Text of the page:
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Kids Driving You Crazy? One Writer’s Family-Friendly Productivity Plan


The productivity plan for freelancers with kids. Makealivingwriting.comAre your kids driving you crazy? If you don’t have a productivity plan as a stay-at-home freelancer, getting work done can be hard.

It’s something I know a lot about.

I’m a stay-at-home mom. I have eight kids. I home-school. And I have a thriving freelance writing business.

It’s kind of crazy. And I struggled to figure out how to make it work.

When you’re trying to land client work or complete an assignment, with kids begging for your attention, you might think the last thing you want to spend time on is a productivity plan.

But you actually need that in place first.

Why? Let’s just say kids make the work-at-home experience more interesting.

I get more work done now in less time than I used to. And then there’s the added benefit of maintaining my sanity with such a busy household.

Want to know how I do it? Here’s my productivity plan for freelance writers with kids:

Maybe you’re not a home-schooler like me. But if you’ve got kids at home, balancing family life and getting your freelance work done can be challenging.

While you’re trying to rock your business, you’ve also got to care for, feed, and monitor the whereabouts of everyone in your care. Otherwise you might end up with flour mountains on the kitchen floor, or dolls swimming in the toilet. Ew! (And yes, that really happened.)

As a large-family freelancer, I use the following strategies to juggle diapers and deadlines:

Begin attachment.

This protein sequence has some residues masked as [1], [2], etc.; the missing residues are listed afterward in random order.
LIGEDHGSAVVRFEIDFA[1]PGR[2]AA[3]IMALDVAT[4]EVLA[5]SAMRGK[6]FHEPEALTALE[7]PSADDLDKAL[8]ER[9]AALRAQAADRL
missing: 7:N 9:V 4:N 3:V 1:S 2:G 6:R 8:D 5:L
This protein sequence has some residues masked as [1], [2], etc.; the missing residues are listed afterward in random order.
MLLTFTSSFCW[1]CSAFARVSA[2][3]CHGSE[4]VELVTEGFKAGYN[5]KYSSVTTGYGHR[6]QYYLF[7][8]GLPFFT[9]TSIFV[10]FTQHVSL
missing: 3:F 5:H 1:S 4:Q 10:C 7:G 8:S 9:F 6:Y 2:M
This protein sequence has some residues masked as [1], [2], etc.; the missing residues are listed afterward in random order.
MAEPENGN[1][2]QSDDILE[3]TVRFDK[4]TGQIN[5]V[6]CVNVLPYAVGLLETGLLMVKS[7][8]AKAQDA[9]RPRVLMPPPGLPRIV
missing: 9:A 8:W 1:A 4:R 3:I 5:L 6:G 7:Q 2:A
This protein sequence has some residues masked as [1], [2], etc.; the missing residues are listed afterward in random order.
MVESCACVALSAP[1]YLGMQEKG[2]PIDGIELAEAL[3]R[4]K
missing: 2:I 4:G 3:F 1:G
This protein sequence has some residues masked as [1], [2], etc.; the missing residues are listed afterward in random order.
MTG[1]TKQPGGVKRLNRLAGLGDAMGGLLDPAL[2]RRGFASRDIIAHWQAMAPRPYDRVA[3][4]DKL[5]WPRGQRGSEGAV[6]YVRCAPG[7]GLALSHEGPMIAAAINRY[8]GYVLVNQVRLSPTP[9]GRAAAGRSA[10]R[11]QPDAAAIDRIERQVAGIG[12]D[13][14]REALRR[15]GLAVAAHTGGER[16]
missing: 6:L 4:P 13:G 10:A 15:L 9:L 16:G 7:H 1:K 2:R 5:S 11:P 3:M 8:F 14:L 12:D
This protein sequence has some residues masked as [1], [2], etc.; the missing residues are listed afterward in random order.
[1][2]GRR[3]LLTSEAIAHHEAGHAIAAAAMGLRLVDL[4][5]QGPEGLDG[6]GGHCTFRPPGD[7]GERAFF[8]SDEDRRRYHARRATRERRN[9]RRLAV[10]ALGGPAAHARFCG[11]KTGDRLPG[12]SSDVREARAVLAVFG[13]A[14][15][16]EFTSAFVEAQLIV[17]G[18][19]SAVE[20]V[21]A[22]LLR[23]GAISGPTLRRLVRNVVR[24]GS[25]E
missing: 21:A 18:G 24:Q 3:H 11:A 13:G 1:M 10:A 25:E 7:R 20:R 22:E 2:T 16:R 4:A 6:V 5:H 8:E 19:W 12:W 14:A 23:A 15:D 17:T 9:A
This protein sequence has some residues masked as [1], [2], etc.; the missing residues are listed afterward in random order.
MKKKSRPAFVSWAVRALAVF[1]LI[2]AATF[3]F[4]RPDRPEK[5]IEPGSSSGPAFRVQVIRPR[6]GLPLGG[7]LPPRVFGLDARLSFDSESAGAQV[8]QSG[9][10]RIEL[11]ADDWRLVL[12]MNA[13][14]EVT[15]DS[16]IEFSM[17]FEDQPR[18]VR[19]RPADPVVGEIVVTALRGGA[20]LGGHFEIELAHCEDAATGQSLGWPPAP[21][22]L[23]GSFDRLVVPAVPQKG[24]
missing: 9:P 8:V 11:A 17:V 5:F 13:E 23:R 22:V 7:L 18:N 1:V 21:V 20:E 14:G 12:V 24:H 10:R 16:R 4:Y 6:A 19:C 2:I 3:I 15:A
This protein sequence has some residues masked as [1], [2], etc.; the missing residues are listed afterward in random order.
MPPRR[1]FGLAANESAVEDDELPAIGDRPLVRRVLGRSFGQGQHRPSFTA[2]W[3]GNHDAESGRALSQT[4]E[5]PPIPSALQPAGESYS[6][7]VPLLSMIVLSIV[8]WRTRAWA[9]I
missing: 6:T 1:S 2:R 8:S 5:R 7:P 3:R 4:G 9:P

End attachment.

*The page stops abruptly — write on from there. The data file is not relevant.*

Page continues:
Share your vision with your family

Why did you start freelancing?

Whatever the reason, you’ve got to know it. Having a vision is essential to propel you forward when the juggling act threatens to knock you out. But, don’t keep your vision to yourself.

Sharing your goals with your family helps get them on board. Of course, your babies and toddlers aren’t going to care why you’re working, but by the time they’re a bit older they will.

  • Get your family involved. For example, create a giant paper thermometer. When you land a new client, or publish a new post, let your kids color a section. Celebrate when you reach the top, and start again.

Start with attention

If I try to work while my kids are eager to talk and cuddle after a night of sleep, everyone winds up miserable. So now I stop working as they rise, and focus on them for a while.

By the time we’ve talked, played, and giggled a bit in the morning, they’re ready to play. I can get back to work with fewer interruptions.

  • Spend time with your kids. Being a freelancer and a stay-at-home mom is a sweet gig. Be present when it’s time to take care of your kids and spend time with them (instead of being that distant parent that’s always at the office).

Plan each day

A plan of the day works better for us than a strict schedule. After breakfast, we discuss what we need and want to do.

We form a plan based on our conversation.  Rarely do two days look the same, but since everyone knows what to expect and has a voice, our productivity has soared.

  • Schedule it. Figure out a scheduled that works for you and your family. Make time for freelance writing and schedule it just like you would a doctor’s appointment, dance recital, or school event. Then stick to the schedule, but be flexible if you need to make adjustments.